One of the great paradoxes in medicine today is the reality that drug prices are rising at the lowest level in years, yet both patients and employers are feeling more of a squeeze on drug costs than ever before. Ironically both of these trends — slowing growth, rising pain at the pharmacy counter — have their roots in the same supply chain middleman: pharmacy benefit managers.
PBMs have had one of their most successful years ever. In 2017, Express Scripts Inc., the largest PBM, was able to keep drug spending in commercial plans to 1.5% growth. Prime Therapeutics, a PBM associated with Blue Cross/Blue Shield plans, did even better, driving drug cost down, year over year.
It was a great example of the system working the way it should: companies finding enough savings across their portfolio to ensure access to new, revolutionary drugs.
Unfortunately, from the patient standpoint, things look less rosy. In 2016 — the last year for which figures are available — out-of-pocket spending by consumers was at the highest level in a decade, and that figure isn’t expected to slow. Patients are shouldering more of the burden, even as PBMs hold down prices.
Furthermore, according to an analysis by IQVIA Institute for Human Data Science, the total amount of pharmaceutical manufacturers’ rebates and fees paid to PBMs and insurers increased by 115% to $127 billion in 2016 from $59 billion in 2012. Meanwhile, net prices for all brand medicines only increased by 3.5% in 2016.
That mismatch is happening for two reasons. First — as pointed out by Food and Drug Administration Commissioner Scott Gottlieb in March at the 2018 America’s Health Insurance Plans’ National Health Policy Conference, which I attended — those savings that PBMs boasted about, which generally accrue in the form of rebates, aren’t necessarily returned to consumers. Gottlieb suggested that PBMs and payers “effectively split some of the monopoly rents with large manufacturers and other intermediaries rather than passing on the saving garnered from competition to patients and employers.”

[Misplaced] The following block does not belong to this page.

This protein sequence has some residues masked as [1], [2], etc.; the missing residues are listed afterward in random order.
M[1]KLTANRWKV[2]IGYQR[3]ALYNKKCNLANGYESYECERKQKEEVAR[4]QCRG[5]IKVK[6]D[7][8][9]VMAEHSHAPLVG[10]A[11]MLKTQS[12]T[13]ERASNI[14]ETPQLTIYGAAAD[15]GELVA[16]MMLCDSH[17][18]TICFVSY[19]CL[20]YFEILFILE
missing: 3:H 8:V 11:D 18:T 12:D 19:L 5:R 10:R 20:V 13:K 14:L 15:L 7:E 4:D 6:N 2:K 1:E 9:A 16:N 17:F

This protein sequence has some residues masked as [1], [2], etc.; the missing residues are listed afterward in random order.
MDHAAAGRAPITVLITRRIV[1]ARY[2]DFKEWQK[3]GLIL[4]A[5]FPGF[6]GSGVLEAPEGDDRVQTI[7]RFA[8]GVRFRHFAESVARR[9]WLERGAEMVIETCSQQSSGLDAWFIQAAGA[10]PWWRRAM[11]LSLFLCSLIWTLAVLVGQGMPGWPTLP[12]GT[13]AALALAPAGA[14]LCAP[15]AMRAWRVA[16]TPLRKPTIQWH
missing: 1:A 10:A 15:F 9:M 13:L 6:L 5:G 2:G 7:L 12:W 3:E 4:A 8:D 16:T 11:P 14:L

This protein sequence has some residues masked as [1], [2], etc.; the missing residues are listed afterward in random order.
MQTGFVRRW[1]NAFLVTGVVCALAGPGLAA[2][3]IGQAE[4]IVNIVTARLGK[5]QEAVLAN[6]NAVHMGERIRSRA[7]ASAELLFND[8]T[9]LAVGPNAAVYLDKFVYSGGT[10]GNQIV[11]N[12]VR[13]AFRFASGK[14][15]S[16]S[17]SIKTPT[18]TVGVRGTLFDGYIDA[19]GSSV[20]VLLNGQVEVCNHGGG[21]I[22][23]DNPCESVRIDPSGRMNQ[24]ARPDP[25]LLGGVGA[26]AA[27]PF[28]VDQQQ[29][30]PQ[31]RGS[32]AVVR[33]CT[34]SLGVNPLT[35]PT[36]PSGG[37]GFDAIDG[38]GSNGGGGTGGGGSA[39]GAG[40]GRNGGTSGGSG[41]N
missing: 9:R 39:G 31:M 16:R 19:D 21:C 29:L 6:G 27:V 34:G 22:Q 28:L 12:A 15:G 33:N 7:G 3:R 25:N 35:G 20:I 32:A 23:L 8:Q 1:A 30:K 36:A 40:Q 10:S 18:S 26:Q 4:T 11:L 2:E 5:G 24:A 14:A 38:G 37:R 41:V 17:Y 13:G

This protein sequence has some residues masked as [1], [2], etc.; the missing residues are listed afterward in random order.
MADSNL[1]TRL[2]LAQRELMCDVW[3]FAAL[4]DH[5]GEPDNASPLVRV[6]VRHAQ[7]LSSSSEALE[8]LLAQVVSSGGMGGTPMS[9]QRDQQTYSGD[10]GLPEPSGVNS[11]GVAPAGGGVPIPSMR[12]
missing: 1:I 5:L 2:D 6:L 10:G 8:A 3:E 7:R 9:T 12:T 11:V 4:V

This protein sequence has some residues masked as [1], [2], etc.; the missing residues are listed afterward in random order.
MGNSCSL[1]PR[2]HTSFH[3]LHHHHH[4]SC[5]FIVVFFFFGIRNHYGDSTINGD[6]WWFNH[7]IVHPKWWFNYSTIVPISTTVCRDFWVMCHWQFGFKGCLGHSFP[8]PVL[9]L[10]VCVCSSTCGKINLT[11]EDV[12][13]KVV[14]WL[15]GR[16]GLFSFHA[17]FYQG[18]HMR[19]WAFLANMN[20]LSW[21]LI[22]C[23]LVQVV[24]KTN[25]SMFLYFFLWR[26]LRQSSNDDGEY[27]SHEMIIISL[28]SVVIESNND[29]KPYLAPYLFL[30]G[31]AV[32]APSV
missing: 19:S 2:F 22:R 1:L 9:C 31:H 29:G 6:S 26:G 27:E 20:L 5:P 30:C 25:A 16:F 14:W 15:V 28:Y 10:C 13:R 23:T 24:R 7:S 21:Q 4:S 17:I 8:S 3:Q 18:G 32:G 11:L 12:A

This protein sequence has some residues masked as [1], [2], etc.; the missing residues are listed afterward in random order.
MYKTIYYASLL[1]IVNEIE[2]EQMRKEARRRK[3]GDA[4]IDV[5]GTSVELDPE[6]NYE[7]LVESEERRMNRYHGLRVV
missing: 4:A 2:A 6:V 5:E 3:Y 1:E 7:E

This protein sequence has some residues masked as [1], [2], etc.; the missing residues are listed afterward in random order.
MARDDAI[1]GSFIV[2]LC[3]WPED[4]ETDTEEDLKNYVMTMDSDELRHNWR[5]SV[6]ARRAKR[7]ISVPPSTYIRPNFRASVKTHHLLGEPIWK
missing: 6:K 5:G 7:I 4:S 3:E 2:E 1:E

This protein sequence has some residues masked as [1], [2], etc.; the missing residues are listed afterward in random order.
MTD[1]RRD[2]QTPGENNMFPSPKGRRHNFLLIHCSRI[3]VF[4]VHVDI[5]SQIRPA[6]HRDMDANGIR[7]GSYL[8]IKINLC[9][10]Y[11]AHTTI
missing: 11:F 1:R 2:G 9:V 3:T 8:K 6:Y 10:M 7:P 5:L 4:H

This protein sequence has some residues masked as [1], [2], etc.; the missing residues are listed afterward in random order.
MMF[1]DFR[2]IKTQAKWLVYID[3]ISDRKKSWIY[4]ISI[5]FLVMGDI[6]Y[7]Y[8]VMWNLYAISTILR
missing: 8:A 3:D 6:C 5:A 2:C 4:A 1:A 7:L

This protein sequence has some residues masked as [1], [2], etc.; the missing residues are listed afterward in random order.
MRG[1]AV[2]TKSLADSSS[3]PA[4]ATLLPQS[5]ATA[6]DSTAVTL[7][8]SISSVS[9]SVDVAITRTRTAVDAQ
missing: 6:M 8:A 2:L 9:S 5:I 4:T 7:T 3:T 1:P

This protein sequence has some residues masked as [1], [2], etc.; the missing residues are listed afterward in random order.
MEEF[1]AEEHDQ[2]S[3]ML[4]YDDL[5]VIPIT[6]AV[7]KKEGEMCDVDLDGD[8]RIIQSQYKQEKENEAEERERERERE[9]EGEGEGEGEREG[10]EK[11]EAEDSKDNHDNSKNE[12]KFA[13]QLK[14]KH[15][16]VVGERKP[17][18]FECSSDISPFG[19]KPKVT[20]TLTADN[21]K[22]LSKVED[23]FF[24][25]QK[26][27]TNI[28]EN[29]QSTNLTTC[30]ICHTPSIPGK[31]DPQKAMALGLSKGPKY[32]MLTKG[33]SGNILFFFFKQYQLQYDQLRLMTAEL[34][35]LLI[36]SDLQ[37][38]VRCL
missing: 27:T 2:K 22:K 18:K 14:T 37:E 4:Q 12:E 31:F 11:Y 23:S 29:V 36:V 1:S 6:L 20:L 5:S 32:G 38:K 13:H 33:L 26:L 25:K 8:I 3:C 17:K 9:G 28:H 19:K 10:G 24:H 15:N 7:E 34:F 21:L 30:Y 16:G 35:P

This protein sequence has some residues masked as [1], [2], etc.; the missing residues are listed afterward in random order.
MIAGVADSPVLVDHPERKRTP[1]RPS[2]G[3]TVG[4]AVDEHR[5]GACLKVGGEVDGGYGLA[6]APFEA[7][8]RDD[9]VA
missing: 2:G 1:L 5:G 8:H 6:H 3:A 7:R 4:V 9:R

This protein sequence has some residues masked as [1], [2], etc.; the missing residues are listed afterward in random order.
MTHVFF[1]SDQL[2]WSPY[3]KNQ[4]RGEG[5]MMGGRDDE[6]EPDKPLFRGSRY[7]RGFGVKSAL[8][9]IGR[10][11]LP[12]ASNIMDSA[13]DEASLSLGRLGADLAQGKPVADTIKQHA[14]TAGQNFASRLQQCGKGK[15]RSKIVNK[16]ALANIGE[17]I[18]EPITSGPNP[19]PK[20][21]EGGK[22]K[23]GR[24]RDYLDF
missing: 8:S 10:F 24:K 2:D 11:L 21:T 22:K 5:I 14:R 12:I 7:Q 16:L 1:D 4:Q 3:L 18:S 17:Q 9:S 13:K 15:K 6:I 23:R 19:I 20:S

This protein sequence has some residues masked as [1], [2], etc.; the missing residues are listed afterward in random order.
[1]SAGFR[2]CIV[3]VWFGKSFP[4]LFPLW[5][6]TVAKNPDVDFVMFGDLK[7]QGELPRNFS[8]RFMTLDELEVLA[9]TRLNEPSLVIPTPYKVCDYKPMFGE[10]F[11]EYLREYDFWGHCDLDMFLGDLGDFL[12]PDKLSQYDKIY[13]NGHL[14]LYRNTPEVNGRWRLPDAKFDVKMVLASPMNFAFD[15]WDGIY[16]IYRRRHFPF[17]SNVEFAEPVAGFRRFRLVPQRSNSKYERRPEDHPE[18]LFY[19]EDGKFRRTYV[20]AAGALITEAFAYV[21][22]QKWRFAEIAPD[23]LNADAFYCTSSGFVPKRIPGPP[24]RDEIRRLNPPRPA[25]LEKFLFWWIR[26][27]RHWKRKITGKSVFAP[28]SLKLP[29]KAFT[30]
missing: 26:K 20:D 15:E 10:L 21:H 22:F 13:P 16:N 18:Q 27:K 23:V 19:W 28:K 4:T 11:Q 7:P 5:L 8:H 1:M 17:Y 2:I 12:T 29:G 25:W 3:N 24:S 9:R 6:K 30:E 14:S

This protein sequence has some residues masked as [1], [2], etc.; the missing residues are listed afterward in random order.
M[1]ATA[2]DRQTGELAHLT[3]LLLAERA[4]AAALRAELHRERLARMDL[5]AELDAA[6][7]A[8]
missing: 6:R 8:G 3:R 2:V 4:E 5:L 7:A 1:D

Second, the complexity of the PBM role is tripping up other stakeholders in the system. A recent study that was conducted by Benfield, a division of Gallagher Benefit Services, on behalf of the National Pharmaceutical Council (NPC) concluded that there is a disconnect between the role employers believe their PBMs play in managing prescription drug benefits and employers’ perceptions of the overall value they receive from their PBMs.
According to the study, this disconnect is rooted in employer concerns about transparency, contract complexity, rebates and focus on value. Only 30% of respondents said they understand the details of their PBM contracts, 40% said they fully understand their PBMs’ performance guarantees and 63% said PBMs are not transparent about how they make money.
The good news is that we are beginning to see those two challenges addressed. These early moves are not magic wands, but they represent an important first step.
On the topic of rebates, there are efforts afoot to ensure that patients, not companies, capture the value of rebates. The Centers for Medicare and Medicaid Services has proposed point-of-sale rebates for those in Medicare Part D programs, and recently UnitedHealthcare said it will begin passing on rebates that PBMs negotiate with pharmaceutical companies to some customers when they buy prescription drugs next year.
And for their part, PBMs have said they are willing to facilitate similar arrangements for other insurers, and they’ve founded new programs that can bypass insurance companies completely to deliver savings to consumers. Such programs aren’t universal, nor do they guarantee that all rebate dollars will make their way to consumers, but they’re a start.
The transparency piece may be harder. State legislatures are working to enact bills designed to make it clearer what kind of rebates PBMs receive and how those rebates are parceled out — whether they’re kept by the PBM, are passed along to the insurer or make their way to the consumer. That’s a strong first step, but the Benfield survey makes it clear that the information asymmetry is striking — a point reinforced by a recent Axios analysis of a PBM contract — suggesting that we still have further to go.
The best news is that, increasingly, we understand this problem, and the more facts we have at our disposal and the more research directed at these issues, the better we can develop potential solutions. We should not engage in finger-pointing or paint any part of the health care system with a broad brush — which is what we are seeing with PBMs — but rather shine a light on how this system works, expose waste and help everyone. From multinational companies to individual consumers, let’s work together to make the smartest decisions possible.
Dan Leonard is the president of the National Pharmaceutical Council.